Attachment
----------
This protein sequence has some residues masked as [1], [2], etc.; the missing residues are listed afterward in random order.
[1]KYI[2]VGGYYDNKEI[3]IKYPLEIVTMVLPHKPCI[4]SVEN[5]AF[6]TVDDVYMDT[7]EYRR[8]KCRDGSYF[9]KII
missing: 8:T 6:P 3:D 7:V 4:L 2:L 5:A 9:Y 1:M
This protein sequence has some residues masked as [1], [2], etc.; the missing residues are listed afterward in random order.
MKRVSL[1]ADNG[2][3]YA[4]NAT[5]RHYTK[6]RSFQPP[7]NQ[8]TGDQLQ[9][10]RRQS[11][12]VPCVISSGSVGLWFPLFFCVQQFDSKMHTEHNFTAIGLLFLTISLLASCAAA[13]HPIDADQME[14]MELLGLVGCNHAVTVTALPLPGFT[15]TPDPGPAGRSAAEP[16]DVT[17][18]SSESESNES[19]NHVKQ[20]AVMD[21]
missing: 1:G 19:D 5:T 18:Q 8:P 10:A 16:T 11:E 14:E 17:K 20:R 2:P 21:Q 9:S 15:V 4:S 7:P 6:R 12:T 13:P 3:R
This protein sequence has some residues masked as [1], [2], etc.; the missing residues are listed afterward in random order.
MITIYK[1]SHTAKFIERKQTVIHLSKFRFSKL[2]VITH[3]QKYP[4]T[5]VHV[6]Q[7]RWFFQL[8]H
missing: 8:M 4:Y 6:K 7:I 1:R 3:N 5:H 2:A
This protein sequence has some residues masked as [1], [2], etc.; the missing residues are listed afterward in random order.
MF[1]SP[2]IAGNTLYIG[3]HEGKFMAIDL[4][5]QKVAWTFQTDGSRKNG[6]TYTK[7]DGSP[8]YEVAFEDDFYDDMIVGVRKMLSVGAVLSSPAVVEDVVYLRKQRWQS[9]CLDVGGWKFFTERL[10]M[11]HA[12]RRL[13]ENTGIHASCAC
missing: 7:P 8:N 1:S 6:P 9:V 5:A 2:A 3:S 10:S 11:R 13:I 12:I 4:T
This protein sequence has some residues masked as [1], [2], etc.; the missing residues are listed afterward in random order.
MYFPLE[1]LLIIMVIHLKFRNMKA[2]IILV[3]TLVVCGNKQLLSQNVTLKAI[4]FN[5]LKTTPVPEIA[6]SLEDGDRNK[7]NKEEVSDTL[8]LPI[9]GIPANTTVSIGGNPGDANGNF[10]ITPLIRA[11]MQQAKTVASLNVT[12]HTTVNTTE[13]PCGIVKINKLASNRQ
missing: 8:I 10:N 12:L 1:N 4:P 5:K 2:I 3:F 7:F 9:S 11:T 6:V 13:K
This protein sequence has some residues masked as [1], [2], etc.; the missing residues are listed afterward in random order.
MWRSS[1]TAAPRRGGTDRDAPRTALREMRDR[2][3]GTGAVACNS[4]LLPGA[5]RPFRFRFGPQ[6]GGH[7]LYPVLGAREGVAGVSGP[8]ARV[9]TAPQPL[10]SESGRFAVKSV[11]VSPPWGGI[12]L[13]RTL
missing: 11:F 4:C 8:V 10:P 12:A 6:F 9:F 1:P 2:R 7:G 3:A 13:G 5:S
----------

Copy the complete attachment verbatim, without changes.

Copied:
This protein sequence has some residues masked as [1], [2], etc.; the missing residues are listed afterward in random order.
[1]KYI[2]VGGYYDNKEI[3]IKYPLEIVTMVLPHKPCI[4]SVEN[5]AF[6]TVDDVYMDT[7]EYRR[8]KCRDGSYF[9]KII
missing: 8:T 6:P 3:D 7:V 4:L 2:L 5:A 9:Y 1:M
This protein sequence has some residues masked as [1], [2], etc.; the missing residues are listed afterward in random order.
MKRVSL[1]ADNG[2][3]YA[4]NAT[5]RHYTK[6]RSFQPP[7]NQ[8]TGDQLQ[9][10]RRQS[11][12]VPCVISSGSVGLWFPLFFCVQQFDSKMHTEHNFTAIGLLFLTISLLASCAAA[13]HPIDADQME[14]MELLGLVGCNHAVTVTALPLPGFT[15]TPDPGPAGRSAAEP[16]DVT[17][18]SSESESNES[19]NHVKQ[20]AVMD[21]
missing: 1:G 19:D 5:T 18:Q 8:P 10:A 16:T 11:E 14:E 17:K 20:R 2:P 21:Q 9:S 15:V 4:S 7:P 6:R 12:T 13:P 3:R
This protein sequence has some residues masked as [1], [2], etc.; the missing residues are listed afterward in random order.
MITIYK[1]SHTAKFIERKQTVIHLSKFRFSKL[2]VITH[3]QKYP[4]T[5]VHV[6]Q[7]RWFFQL[8]H
missing: 8:M 4:Y 6:K 7:I 1:R 3:N 5:H 2:A
This protein sequence has some residues masked as [1], [2], etc.; the missing residues are listed afterward in random order.
MF[1]SP[2]IAGNTLYIG[3]HEGKFMAIDL[4][5]QKVAWTFQTDGSRKNG[6]TYTK[7]DGSP[8]YEVAFEDDFYDDMIVGVRKMLSVGAVLSSPAVVEDVVYLRKQRWQS[9]CLDVGGWKFFTERL[10]M[11]HA[12]RRL[13]ENTGIHASCAC
missing: 7:P 8:N 1:S 6:P 9:V 5:A 2:A 3:S 10:S 11:R 13:I 12:I 4:T
This protein sequence has some residues masked as [1], [2], etc.; the missing residues are listed afterward in random order.
MYFPLE[1]LLIIMVIHLKFRNMKA[2]IILV[3]TLVVCGNKQLLSQNVTLKAI[4]FN[5]LKTTPVPEIA[6]SLEDGDRNK[7]NKEEVSDTL[8]LPI[9]GIPANTTVSIGGNPGDANGNF[10]ITPLIRA[11]MQQAKTVASLNVT[12]HTTVNTTE[13]PCGIVKINKLASNRQ
missing: 8:I 10:N 12:L 1:N 4:P 5:K 2:I 3:F 7:F 9:S 11:T 6:V 13:K
This protein sequence has some residues masked as [1], [2], etc.; the missing residues are listed afterward in random order.
MWRSS[1]TAAPRRGGTDRDAPRTALREMRDR[2][3]GTGAVACNS[4]LLPGA[5]RPFRFRFGPQ[6]GGH[7]LYPVLGAREGVAGVSGP[8]ARV[9]TAPQPL[10]SESGRFAVKSV[11]VSPPWGGI[12]L[13]RTL
missing: 11:F 4:C 8:V 10:P 12:A 6:F 9:F 1:P 2:R 7:G 3:A 13:G 5:S